Trigeminal nerve


Published on


  • Be the first to comment

No Downloads
Total views
On SlideShare
From Embeds
Number of Embeds
Embeds 0
No embeds

No notes for slide

Trigeminal nerve

  1. 1. Contents:1. Introduction. 2. Structure of a nerve. 3. List of cranial nerves and its classification. 4. Embryology of trigeminal nerve. 5. Nuclei of trigeminal nerve. 6. Trigeminal Ganglion. 7.Course of trigeminal nerve.
  2. 2. 8. Branches. 9.Ganglia associated with trigeminal nerve. 10. Applied anatomy. 11. Conclusion. 12. Bibliography.
  3. 3. The nervous system of man is made up of innumerable neurons which further constitute the nerve fibres Nerve : A bundle of fibers that uses chemical and electrical signals to transmit sensory and motor information from one body part of the body to another. Neurons : These are specialized cells that constitute the functional units of the nervous system and has a special property of being able to conduct impulses rapidly from one part of the body to another.
  4. 4. Elementary structure of a typical neuron Neuron consists of a cell body also called as soma or perikaryon. I t gives off a variable number of processes called as neurites. They are of two types: -Dendrites -Axon
  5. 5. AXON has following structures from inside to outside: Axon. Myelin sheath. Endoneurium- which is the connective tissue layer. It separates and encircle each nerve fibre. Perineurium- it imparts strength to the nerve as well as resistance to spread of infection. Epineurium- consists of loose areolar connective tissue. Contains lymph vessels and blood vessels.
  6. 6. Basic difference between axon and dendrites AXON  Extend for a considerable distance away from cell body.  Has a uniform diameter  Devoid of nissl gran]ules. DENDRITES  They terminate near the cell body.  Fundamental functional  Nerve impulse travel difference is that the impulse travels away from the cell body.  Irregular in thickness  Nissl granules extend into them. towards the cell body.
  7. 7. The cranial nerves are composed of twelve pairs of nerves that emanate from the nervous tissue of the brain. In order to reach their targets they must ultimately exit/enter the cranium through openings in the skull. Hence, their name is derived from their association with the cranium.
  8. 8. Nerve in order Cranial Nerve I Cranial Nerve II Cranial Nerve III Cranial Nerve IV Cranial Nerve V Cranial Nerve VI Cranial Nerve VII Cranial Nerve VIIICranial Nerve IX Cranial Nerve X Cranial Nerve XI Cranial Nerve XII - Olfactory Optic Occulomotor Trochlear Trigeminal Abducens Facial Vestibulocochlear Glossopharyngeal Vagus Spinal Accessory Hypoglossal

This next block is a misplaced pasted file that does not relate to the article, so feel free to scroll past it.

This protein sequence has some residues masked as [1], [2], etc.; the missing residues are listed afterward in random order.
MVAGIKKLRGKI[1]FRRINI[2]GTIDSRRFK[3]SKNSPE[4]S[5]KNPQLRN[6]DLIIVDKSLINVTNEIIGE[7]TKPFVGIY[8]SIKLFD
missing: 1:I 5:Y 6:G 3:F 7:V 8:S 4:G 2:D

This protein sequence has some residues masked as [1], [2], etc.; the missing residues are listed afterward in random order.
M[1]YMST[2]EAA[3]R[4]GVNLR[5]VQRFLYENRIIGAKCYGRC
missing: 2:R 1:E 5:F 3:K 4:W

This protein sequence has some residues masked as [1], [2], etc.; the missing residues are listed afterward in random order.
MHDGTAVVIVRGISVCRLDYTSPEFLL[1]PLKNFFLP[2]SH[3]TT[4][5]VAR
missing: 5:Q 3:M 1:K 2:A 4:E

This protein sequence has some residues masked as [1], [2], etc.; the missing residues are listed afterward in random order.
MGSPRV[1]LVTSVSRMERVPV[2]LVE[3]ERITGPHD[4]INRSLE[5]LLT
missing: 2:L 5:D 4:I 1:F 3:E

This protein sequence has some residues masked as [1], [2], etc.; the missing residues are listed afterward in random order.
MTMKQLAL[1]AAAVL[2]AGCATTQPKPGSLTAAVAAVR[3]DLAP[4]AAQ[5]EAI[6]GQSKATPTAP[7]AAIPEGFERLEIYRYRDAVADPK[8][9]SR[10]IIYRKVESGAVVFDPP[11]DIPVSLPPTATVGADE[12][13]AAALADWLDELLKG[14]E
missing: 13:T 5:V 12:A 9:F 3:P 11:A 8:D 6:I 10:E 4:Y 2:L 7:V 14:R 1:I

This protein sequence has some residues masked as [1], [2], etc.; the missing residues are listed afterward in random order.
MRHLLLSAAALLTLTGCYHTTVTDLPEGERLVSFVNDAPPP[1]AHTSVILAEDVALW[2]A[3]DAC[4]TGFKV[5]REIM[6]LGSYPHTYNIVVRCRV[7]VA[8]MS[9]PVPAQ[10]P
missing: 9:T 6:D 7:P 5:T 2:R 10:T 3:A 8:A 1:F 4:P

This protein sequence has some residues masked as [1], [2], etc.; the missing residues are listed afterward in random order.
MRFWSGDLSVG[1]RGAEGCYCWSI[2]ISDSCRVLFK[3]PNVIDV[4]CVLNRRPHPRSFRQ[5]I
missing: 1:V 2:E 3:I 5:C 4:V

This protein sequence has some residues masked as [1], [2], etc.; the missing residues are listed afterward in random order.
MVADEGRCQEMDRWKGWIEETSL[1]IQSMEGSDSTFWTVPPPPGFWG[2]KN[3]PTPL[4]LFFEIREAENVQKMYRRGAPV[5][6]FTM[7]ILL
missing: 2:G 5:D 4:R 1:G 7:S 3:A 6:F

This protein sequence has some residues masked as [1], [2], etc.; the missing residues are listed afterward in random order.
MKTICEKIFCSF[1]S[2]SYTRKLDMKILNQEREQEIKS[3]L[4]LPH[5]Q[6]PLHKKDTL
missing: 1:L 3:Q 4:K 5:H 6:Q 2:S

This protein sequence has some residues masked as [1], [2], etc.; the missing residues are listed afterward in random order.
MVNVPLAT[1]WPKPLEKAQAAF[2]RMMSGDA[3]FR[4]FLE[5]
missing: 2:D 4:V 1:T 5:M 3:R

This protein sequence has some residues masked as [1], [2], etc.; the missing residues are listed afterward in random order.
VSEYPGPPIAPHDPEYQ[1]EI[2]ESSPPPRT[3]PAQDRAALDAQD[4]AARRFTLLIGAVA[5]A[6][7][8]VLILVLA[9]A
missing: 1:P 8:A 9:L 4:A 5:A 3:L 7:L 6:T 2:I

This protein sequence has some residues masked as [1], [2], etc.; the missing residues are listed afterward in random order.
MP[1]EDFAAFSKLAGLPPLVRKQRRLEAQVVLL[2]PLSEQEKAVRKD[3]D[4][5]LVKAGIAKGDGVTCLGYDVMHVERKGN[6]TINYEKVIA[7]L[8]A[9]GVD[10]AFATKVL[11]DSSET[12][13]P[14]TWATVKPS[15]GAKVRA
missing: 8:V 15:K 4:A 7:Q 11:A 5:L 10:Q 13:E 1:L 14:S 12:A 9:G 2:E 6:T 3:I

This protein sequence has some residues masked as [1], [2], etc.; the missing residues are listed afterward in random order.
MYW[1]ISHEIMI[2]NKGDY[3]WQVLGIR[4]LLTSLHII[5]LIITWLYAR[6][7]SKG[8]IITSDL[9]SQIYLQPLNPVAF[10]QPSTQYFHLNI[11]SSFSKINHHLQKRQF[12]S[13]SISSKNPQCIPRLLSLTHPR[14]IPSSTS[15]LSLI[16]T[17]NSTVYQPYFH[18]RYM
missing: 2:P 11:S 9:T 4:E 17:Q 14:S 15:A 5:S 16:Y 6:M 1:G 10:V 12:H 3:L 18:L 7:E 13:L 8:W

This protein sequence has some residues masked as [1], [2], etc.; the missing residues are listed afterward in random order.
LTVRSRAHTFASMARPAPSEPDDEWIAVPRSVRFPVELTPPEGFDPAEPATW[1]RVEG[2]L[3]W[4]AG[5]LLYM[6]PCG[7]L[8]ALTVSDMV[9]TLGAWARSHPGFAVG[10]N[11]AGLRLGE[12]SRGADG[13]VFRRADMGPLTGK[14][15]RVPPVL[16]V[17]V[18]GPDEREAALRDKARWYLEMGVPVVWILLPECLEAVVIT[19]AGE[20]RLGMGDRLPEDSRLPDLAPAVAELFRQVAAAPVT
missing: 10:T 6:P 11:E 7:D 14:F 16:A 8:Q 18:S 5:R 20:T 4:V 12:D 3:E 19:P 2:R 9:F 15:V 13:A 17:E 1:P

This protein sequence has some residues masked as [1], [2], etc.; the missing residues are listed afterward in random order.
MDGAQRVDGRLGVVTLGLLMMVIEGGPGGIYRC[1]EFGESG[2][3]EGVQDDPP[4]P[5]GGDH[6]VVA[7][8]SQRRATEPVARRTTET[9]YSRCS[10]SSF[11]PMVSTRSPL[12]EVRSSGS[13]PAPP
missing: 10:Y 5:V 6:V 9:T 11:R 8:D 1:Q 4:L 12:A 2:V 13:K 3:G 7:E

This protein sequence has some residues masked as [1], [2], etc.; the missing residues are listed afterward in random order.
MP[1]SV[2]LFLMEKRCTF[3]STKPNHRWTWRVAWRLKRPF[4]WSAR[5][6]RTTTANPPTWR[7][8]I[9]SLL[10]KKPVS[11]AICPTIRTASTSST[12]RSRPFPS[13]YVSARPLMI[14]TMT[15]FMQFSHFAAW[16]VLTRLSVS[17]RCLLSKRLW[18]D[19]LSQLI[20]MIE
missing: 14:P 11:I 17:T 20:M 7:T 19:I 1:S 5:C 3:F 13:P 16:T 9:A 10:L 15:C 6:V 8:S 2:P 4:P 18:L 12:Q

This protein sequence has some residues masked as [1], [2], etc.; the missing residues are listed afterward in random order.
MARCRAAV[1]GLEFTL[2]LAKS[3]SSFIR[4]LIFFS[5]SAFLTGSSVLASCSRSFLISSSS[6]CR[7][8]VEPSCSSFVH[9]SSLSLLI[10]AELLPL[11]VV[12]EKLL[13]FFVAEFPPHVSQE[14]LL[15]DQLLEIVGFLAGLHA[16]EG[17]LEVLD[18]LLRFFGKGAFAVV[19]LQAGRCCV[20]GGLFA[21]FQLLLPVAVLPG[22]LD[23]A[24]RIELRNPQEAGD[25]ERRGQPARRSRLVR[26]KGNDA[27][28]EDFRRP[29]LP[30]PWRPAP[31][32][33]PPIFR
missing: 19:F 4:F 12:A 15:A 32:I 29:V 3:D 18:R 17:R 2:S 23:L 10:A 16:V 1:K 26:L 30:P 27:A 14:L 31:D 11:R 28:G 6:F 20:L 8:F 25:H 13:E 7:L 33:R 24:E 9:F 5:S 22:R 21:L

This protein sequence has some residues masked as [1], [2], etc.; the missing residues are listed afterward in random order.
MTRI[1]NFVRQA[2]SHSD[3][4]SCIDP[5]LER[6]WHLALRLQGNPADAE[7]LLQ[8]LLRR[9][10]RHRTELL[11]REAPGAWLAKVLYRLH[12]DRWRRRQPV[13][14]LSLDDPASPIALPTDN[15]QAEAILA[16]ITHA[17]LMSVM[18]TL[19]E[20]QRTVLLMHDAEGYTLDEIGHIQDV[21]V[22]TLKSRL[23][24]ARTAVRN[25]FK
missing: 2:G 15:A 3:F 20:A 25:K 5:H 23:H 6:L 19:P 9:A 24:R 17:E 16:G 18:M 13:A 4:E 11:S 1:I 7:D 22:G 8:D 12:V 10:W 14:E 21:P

9. 9. Classification of cranial nerves Sensory cranial nerves: contain only afferent (sensory) fibers ⅠOlfactory nerve ⅡOptic nerve Ⅷ Vestibulocochlear nerve Motor cranial nerves: contain only efferent (motor) fibers Ⅲ Oculomotor nerve Ⅳ Trochlear nerve ⅥAbducent nerve Ⅺ Accessory nerv Ⅻ Hypoglossal nerve Mixed nerves: contain both sensory and motor fibers ⅤTrigeminal nerve, Ⅶ Facial nerve, ⅨGlossopharyngeal nerve ⅩVagus nerve
  10. 10. EMBRYOLOGY OF THE NERVE During the development of embryo, the pharyngeal arches appear in the fourth and fifth week. It give rise to six pharyngeal arches, of which the 5th arch dissapears.
  11. 11. Each arch is characterized by its own: muscular component  nerve component  arterial component  skeletal component - Trigeminal nerve is derived from 1st pharyngeal arch
  12. 12. Musculature of the first pharyngeal arch includes:Muscles of mastication : Temporalis Masseter Pterygoids Anterior belly of diagtric Mylohyoid Tensor tympani Tensor palatini The nerve supply to these muscles is provided by mandibular division of trigeminal nerve.
  13. 13. Mesenchyme from the 1st arch also contributes to the dermis of the face,hence sensory supply to the skin of the face is provided by ophthalmic, maxillary and mandibular branches of the trigeminal nerve.
  14. 14. Nuclei of trigeminal nerve:It has got 4 nuclei : 1) Main sensory nuclei 2) Spinal nuclei 3) Mesencephalic nuclei 4) Motor nuclei sensory
  15. 15. 1.Mesencephalic nuclues in midbrain. 2.Main sensory nucleus situated in upper pons. 3.Spinal nuclues in upper pons to C2 segment of spinal cord. 4.Motor nucleus situated in upper pons.
  16. 16. SENSORY NUCLEI : 1.Mesencephalic nucleus. Situated in midbrain. First order sensory nucleus. Cell body of pseudounipolar neurons. Recieves general somatic afferent fibres. Relay proprioception from : -muscles of mastication -facial muscles -eye
  17. 17. 2.PRIMARY SENSORY NUCLEUS Situated in upper part of pons lateral to motor nucleus. Recieves general somatic afferent fibres. Relays impulses of touch and pressure from skin and mucous membrane of facial region.
  18. 18. 3.The spinal nucleus: it extends from caudal end of principal sensory nucleus In pons to 2nd or 3rd spinal segment where it continues with sub. Gelatinosa Divided into three parts :1. Subnucleus oralis 2. Subnucleus interpolaris 3. Subnucleus caudalis It receives general somatic afferent fibres Relays the impulses of pain and temperature of face
  19. 19. 4.THE MOTOR NUCLUES :It is situated in upper pons medial to principal sensory nucleus. Contains efferent fibres. Innervates muscles of mastication and tensor tympani and tensor palatini.
  20. 20. The trigeminal nerve nucleus
  21. 21. FUNCTIONAL COMPONENTS SENSORY ROOT GENERAL SOMATIC AFFERENTS FACE, SCALP, TEETH, GINGIVA, ORAL, NASAL ,CAVITIES, PNS ,CONJUNCTIVA, AND CORNEA. Pain,temp,light touch touch, pressure trigeminal gang. proprioception Bypasses trigem gang. sensory root. descending fibres ascending fibres
  22. 22. descending fibres Spinal nuc. ascending fibres Principal sen nuc. Mesencephalic Trigeminal Leminiscus Thalmus Post Central Gyrus Cerebral Cortex (areas 3,2,1.)
  23. 23. THE TRIGEMINAL GANGLION :Also known as Gasserian ganglion, or semilunar ganglion, is a sensory ganglion of the trigeminal nerve that occupies a cavity ( Meckel's cave) in the dura mater, covering the trigeminal impression near the apex of the petrous part of the temporal bone.